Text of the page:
Sitting here in Boquerón listening to the 4:8 Eagles whipping the 4:8 Mami Dolphins 24 – 10 late in the 3rd quarter on a streaming radio feed via the internet I needed something to lift my spirits so I clicked in to the book section of the Huffington Post and came across a post called, The Worst Book Ever!
While the book is out of print you can still go to the Amazon site, here, and read such great reviews as that by Benjamin L. Hamilton gave the book a rave 5-star review:
After the divorce my diet consisted primarily of uncooked ramen and whiskey. Occasionally I wondered aloud if I’d ever have another home cooked meal again.
Then I discovered “Microwave for One” and everything changed.
My favorite chapters were:
Chapter 1: Plugging in your Microwave and You
Chapter 4: How to Wait 3 Minutes
Chapter 11 [BONUS CHAPTER]: Eating with Cats
In closing, I give this book 2 thumbs up (and a paw!). Thanks Sonia Allison!
Texan J. Fischer didn’t think much of it and only gave the book a single star, writing:
I expected this to have the recepies that normal people eat, like Norway Roof Rat, robin, cardinal, and other backyard birds,or even kittens and puppies but I was disapointed because it was about things that rich people buy at the store like cow meat and chickens.
Michael Pemulis gave the book a lukewarm three-star review, writing:
It used to be that I got home from work and the only thing I’d want to put in my mouth was the cold barrel of my grandfather’s shotgun. Then I discovered Sonia Allison’s Chicken Tetrazzini, and now there are two things.
All together there are 36 other reviews all of which are worth reading.
I guess it’s one of those things that comes with age. Our friends start dying off leaving us to ponder our own mortality. My friend Frank Hilson passed on a week or so ago, and today I discovered this…
One of my all-time favorite radio stations is WWOZ in New Orleans. I listened to it faithfully when I was living there. Next to Radio Baie des Anges in Nice, France, it played the best music in the world. Since I don’t have a television here in Boquerón I have to look for other ways to amuse myself. I’m an inveterate reader, but you can only do that for so many hours a day.
Recently I’ve been streaming WIOD in Miami to listen to the Dolphins games on Sunday. Thirty four to fourteen over the Raiders yesterday to bring their season record up to four big wins! This evening I hooked into NPR to listen to “All Things Considered.” Of course the first thing I heard was one of the station’s endless “begathon” messages. Then, for some reason, I decided to check out WWOZ and I found this on the station’s site home page:
Coco collapsed on Friday, Nov. 25 at the Apple Barrel on Frenchmen Street and was taken away by ambulance. He was pronounced dead after arriving at Tulane Medical Center. He was 64.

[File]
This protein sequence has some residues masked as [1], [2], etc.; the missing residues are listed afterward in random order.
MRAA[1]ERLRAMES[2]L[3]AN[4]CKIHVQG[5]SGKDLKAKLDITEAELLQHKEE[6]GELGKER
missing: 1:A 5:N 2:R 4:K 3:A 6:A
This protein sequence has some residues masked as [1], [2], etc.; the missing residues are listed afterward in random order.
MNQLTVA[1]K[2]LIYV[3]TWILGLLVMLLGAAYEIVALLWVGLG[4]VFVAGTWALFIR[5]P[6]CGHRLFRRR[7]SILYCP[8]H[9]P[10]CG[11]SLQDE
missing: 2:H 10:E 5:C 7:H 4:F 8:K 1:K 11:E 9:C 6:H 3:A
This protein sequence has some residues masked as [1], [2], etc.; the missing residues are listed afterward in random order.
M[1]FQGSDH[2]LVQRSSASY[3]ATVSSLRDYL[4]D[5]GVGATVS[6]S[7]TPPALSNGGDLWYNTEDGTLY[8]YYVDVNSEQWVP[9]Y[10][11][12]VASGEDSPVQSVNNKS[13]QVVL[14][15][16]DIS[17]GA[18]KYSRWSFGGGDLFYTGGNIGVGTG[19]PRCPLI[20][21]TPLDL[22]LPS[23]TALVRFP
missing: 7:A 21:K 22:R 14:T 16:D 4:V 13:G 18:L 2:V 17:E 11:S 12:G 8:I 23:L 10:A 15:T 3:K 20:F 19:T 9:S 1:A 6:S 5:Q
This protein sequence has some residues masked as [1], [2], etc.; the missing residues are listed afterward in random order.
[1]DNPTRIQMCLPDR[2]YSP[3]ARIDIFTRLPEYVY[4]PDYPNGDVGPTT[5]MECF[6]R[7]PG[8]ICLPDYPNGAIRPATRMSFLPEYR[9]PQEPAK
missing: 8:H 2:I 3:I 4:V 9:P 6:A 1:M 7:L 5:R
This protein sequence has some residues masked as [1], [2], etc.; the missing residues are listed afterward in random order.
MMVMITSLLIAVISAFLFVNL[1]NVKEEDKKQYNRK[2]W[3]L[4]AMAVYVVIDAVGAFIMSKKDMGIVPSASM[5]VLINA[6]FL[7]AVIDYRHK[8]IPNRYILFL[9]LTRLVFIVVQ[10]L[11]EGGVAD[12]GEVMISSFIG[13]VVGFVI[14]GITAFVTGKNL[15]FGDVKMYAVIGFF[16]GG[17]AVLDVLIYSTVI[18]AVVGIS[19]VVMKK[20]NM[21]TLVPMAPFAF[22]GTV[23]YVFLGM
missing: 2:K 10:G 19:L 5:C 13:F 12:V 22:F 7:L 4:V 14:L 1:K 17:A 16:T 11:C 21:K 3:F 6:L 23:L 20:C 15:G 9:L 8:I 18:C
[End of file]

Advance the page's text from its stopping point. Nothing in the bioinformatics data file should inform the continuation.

He was not performing at the time he was stricken; he often held court outside the Apple Barrel on his off-nights.
Known for an especially gravelly voice, a swamp-blues guitar style and a fascination with subjects of a spiritual and/or mystical nature, Mr. Robicheaux lived an especially colorful life, even by the standards of a New Orleans musician.
He released several albums over the past two decades. He was a mainstay of the Frenchmen Street entertainment district, a familiar figure both on- and off-stage, even as he also performed around the globe.
Mr. Robicheaux made a memorable appearance during the opening scene of the second episode of the first-season of the HBO series “Treme”: He sacrificed a rooster in the studio of community radio station WWOZ-FM.
He was also a visual artist, sculptor and painter. He created the bronze bust of Professor Longhair that stands near the entrance of Tipitina’s.
True to the spirit of New Orleans Coco, whose real name was Curtis Arceneaux led a colorful life. You should take the time to read about it here: http://blog.nola.com/entertainment_impact_music/print.html?entry=/2011/11/coco_robicheaux_rushed_from_ap.html
Back in 1983/84 when I lived on First Street (between Baronne and Dryades) Coco was my upstairs neighbor. I remember when he cast the bronze bust of the Fess. For a long time before it found its current home it was simply the most amazing door stop the world has ever seen. Coco Robicheaux was one of my favorite local friends. Many a night when he was working the door at Tips (before the World’s Fair closed the place down for a couple of years) Coco would let me slip in to see the Fess, The Nevilles, James Booker, Marcia Ball and others.
The world will be a sadder, drearier place without Coco in it. RIP Cher Ami.
I’m beginning not to like this getting older business.
I don’t know if I’ve mentioned it here before, but I hate Facebook. More than that, I abhor it. Loathe it with a passion. Despise it almost beyond description. The ONLY reason I have a Facebook page is because one of my brothers sent me a request a couple of years ago wanting to be one of my “friends.” What are you going to do? Tell a brother, “No, I don’t want to be your “friend?” “I never liked you when we were kids, why would I want to be your friend now?” Of course not. I DO like my brother. Always have. I think he’s a great guy and I’m very proud of him and ALL my brothers. So I signed up, of course.
Just a few minutes ago I got a “notification” from Facebook that said:
65 years old · Write on his wall.